Model I is established on the premise that the parameters of the mode remain unchanged when the battery has a long rest time, and this assumption might be incorrect for a zinc-nickel-single-flow battery. To further analyze the influence of the length of the rest time, the parameters are fitted under different rest-time durations. The time constants and polarization resistors obtained by fitting the terminal voltage are shown in Fig. 8, indicating that the values of the time constants and polarization resistors vary with the length of the rest time. The two time constants present the trend of first rapidly increasing and then slightly decreasing with the length of the rest time, and afterwards, they tend to be steady. Thus, it can be speculated that the time constants increase with the rest time. Thus, if the time constants are recognized as fixed values and the parameters of the model are obtained by all of the terminal voltages of the rest time, the estimated time constants will be larger than the actual values, which will cause the voltage response of the model to severely lag behind the experimental data. This behaviour is one of the reasons why the estimated voltage is always larger than the measured voltage, as shown in Figs. 6 and 7. The two short and long polarization resistors increase and decrease, respectively, but they gradually converge with the increasing length of the rest time. It is noteworthy that the decrease rate of *R*_{long} is greater than the increase rate of *R*_{short}; this difference makes the sum of the polarization resistors in model I smaller than that of the others. The long-term RC network under the discharge period is unsaturated, which can explain the phenomenon for lithium-ion batteries.^{26,27} A more plausible explanation is that untenable assumptions lead to overfitting for the modeling of the zinc-nickel-single-flow battery.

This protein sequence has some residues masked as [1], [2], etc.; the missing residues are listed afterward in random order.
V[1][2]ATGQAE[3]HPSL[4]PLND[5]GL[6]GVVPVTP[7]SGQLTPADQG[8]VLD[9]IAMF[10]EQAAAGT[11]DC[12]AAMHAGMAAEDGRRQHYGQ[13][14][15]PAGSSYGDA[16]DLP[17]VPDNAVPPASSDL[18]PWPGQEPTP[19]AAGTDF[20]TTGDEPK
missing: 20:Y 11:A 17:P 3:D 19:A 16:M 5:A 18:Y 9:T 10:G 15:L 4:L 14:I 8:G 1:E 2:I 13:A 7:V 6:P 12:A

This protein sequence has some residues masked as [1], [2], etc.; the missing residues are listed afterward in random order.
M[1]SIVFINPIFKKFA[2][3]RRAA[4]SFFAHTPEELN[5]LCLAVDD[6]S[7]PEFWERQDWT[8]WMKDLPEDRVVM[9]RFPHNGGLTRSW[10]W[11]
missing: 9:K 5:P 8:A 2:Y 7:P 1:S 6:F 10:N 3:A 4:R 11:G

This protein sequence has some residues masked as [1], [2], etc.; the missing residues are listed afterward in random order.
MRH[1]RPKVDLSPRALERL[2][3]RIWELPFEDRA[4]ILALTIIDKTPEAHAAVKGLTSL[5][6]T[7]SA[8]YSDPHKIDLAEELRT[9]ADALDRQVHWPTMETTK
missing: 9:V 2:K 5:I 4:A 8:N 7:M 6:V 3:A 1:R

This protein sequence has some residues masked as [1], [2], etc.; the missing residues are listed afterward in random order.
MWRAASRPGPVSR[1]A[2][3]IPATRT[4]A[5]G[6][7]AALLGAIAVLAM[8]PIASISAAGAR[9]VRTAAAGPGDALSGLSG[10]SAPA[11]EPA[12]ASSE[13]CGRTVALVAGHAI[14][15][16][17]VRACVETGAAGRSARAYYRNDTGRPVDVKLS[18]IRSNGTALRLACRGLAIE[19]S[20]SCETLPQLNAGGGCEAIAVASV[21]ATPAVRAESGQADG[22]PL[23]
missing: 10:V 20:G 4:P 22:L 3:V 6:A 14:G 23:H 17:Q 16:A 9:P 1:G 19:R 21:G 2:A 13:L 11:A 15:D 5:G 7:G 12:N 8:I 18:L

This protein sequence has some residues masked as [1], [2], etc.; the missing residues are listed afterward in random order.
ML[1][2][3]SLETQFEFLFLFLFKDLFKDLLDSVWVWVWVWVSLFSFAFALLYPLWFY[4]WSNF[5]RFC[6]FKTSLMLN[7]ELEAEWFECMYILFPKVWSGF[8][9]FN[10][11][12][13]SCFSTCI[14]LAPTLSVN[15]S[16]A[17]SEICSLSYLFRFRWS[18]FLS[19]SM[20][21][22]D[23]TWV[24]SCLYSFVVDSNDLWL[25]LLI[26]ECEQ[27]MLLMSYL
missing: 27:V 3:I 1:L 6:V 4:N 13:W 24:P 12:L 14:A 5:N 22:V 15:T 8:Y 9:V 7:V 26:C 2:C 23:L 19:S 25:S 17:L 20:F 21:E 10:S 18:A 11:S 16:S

The MAE of the simulation of model III for the first 100 s is the smallest among the three models, so model III can track the terminal voltage variation of the battery when the current is changed by a short-time pulse. Although the voltage estimation of model III is more accurate under a pulse and a constant current, tracking the terminal voltage variation over long rest times is difficult, as shown in Fig. 6(b). The voltage estimation errors increase with time, and the simulated voltage reaches the equilibrium potential in less time than the real voltage, which means that the time constants of model III are so small that the simulated terminal voltage recovers faster than the real voltage. This result is consistent with the previous analysis.